A bail bond agent who lives in Seal Beach was arrested and charged on Thursday, July 1, with soliciting attorney referrals and inmate business, the Orange County District Attorney’s Office announced.
California law forbids bail bond employees from soliciting business from people in jail and from recommending lawyers to bail bond customers.
According to the District Attorney’s Office, Ronald Lee Brockway, 50, Seal Beach, was charged with two felony counts of violating bail license regulations and faces a maximum sentence of three years and eight months in state prison.
He was arrested Thursday, July 1, by Orange County District Attorney’s Office Investigators and was being held on $50,000 bail.
The DA’s office issued a press release announcing Brockway’s arrest at 9:26 a.m. on July 1.
However, according to the Orange County Sheriff’s Department Web site, ocsd.org, Brockway was released on bail at 6:52 p.m., Thursday, July 1.
Brockway is accused of sending numerous e-mails to attorneys soliciting them to participate in an illegal bail bond scheme with his company, Respect Bail Bond.
In his messages, Brockway is accused of suggesting that the attorneys refer bail bond business to him.
He is also accused of offering to refer clients to the attorneys in order to “increase both of our earnings substantially.” On at least one occasion, Brockway is accused of referring an attorney by name and phone number to a bail bond client.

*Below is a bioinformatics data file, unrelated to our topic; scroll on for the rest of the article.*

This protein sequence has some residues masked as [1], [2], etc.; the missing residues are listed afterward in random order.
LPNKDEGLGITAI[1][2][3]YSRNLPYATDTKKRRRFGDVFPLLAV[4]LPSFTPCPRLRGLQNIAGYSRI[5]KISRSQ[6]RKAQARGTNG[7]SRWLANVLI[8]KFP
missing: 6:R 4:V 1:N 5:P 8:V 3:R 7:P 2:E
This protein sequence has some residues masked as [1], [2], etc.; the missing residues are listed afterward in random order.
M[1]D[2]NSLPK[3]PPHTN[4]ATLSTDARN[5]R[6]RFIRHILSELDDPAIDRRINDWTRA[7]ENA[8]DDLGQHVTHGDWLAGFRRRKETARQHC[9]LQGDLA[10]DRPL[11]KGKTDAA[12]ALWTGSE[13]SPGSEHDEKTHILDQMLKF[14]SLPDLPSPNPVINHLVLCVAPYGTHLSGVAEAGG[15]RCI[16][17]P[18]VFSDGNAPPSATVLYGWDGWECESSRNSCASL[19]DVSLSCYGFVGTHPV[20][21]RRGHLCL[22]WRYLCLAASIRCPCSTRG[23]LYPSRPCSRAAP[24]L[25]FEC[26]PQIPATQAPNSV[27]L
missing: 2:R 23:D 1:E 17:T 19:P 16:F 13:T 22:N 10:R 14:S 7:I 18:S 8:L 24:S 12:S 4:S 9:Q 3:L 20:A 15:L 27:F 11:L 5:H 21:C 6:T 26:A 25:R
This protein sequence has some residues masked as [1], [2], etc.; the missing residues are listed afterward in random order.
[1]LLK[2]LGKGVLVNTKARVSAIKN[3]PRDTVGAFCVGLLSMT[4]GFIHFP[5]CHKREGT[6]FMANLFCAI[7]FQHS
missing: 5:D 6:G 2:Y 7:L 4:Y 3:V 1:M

Brockway is also accused of unlawfully soliciting business from inmates by mass mailing flyers to the Orange County jail containing the name of and contact information for Respect Bail Bond. The flyers read, “Get out of jail today by calling now!”
Brockway is accused of knowing that his referral and solicitation schemes were illegal based on his prior experience with illegal client referrals.
Attorneys are also prohibited from paying non-lawyers for client referrals.
These regulatory laws do not allow bail agents to exercise any influence over the choice of counsel in order protect the consumer and the community from unscrupulous, secret dealings.
The law also protects inmates from undue influence during a vulnerable, difficult time in their lives, according to a press release issued by the DA’s Office.
Brockway testified to the Orange Grand Jury in 2005 regarding a similar case involving attorney Joseph Cavallo.
In October 2005, Brockway testified in a Grand Jury hearing that he had received cash payments from attorney Joseph Cavallo in exchange for referring arrestees to Cavallo’s law practice for representation.
Brockway was not prosecuted in that case because his testimony was needed in the prosecution of more culpable defendants. Cavallo was indicted based partly on Brockway’s testimony.
Cavallo pleaded guilty to conspiracy to engage in attorney capping and an illegal attorney referral scheme on Oct. 12, 2007, and was sentenced to six months in jail on Dec. 14, 2007.
The OCDA Bureau of Investigation began investigating this case after a private attorney contacted the OCDA to report receiving the e-mail from Brockway regarding the illegal referral scheme.
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